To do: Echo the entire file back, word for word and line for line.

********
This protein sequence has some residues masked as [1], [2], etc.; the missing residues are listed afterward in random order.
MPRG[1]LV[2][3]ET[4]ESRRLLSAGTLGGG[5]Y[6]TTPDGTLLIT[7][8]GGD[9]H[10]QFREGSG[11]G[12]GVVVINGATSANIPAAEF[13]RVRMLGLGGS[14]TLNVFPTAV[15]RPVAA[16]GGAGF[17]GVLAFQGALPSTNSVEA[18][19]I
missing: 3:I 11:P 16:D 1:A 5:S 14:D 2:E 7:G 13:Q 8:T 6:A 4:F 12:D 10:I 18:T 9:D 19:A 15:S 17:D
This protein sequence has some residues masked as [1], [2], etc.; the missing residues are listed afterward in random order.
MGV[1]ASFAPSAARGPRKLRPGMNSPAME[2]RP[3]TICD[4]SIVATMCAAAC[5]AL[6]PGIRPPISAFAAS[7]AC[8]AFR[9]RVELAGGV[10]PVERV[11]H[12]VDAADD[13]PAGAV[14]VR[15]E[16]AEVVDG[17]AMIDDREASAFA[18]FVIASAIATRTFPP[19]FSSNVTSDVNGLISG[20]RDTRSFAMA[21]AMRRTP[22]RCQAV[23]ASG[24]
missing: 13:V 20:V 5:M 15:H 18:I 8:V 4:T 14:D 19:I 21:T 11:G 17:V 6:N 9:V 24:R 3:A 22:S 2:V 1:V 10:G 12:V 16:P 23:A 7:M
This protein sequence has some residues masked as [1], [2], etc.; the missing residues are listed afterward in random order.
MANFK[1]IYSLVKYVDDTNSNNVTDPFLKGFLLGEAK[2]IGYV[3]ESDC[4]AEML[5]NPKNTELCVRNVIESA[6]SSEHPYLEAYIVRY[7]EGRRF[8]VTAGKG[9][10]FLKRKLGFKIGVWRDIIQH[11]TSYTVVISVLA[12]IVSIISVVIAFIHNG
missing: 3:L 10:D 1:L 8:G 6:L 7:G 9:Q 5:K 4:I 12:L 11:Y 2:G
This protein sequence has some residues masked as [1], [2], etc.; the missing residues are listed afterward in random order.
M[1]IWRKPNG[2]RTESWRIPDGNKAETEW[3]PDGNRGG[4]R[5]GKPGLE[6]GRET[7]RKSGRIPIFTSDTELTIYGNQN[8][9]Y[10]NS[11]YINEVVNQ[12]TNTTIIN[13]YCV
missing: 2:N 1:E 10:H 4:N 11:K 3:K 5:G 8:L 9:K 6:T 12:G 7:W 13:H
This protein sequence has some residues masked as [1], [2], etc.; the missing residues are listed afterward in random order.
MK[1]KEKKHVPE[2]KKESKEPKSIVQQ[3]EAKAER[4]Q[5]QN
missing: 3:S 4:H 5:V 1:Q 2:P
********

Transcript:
This protein sequence has some residues masked as [1], [2], etc.; the missing residues are listed afterward in random order.
MPRG[1]LV[2][3]ET[4]ESRRLLSAGTLGGG[5]Y[6]TTPDGTLLIT[7][8]GGD[9]H[10]QFREGSG[11]G[12]GVVVINGATSANIPAAEF[13]RVRMLGLGGS[14]TLNVFPTAV[15]RPVAA[16]GGAGF[17]GVLAFQGALPSTNSVEA[18][19]I
missing: 3:I 11:P 16:D 1:A 5:S 14:D 2:E 7:G 13:Q 8:T 6:A 4:F 12:D 10:I 18:T 9:D 19:A 15:S 17:D
This protein sequence has some residues masked as [1], [2], etc.; the missing residues are listed afterward in random order.
MGV[1]ASFAPSAARGPRKLRPGMNSPAME[2]RP[3]TICD[4]SIVATMCAAAC[5]AL[6]PGIRPPISAFAAS[7]AC[8]AFR[9]RVELAGGV[10]PVERV[11]H[12]VDAADD[13]PAGAV[14]VR[15]E[16]AEVVDG[17]AMIDDREASAFA[18]FVIASAIATRTFPP[19]FSSNVTSDVNGLISG[20]RDTRSFAMA[21]AMRRTP[22]RCQAV[23]ASG[24]
missing: 13:V 20:V 5:M 15:H 18:I 8:V 4:T 14:D 19:I 21:T 11:G 17:V 6:N 9:V 24:R 3:A 22:S 2:V 1:V 10:G 12:V 16:P 23:A 7:M
This protein sequence has some residues masked as [1], [2], etc.; the missing residues are listed afterward in random order.
MANFK[1]IYSLVKYVDDTNSNNVTDPFLKGFLLGEAK[2]IGYV[3]ESDC[4]AEML[5]NPKNTELCVRNVIESA[6]SSEHPYLEAYIVRY[7]EGRRF[8]VTAGKG[9][10]FLKRKLGFKIGVWRDIIQH[11]TSYTVVISVLA[12]IVSIISVVIAFIHNG
missing: 3:L 10:D 1:L 8:G 6:L 7:G 9:Q 5:K 4:I 12:L 11:Y 2:G
This protein sequence has some residues masked as [1], [2], etc.; the missing residues are listed afterward in random order.
M[1]IWRKPNG[2]RTESWRIPDGNKAETEW[3]PDGNRGG[4]R[5]GKPGLE[6]GRET[7]RKSGRIPIFTSDTELTIYGNQN[8][9]Y[10]NS[11]YINEVVNQ[12]TNTTIIN[13]YCV
missing: 2:N 1:E 10:H 4:N 11:K 3:K 5:G 8:L 9:K 6:T 12:G 7:W 13:H
This protein sequence has some residues masked as [1], [2], etc.; the missing residues are listed afterward in random order.
MK[1]KEKKHVPE[2]KKESKEPKSIVQQ[3]EAKAER[4]Q[5]QN
missing: 3:S 4:H 5:V 1:Q 2:P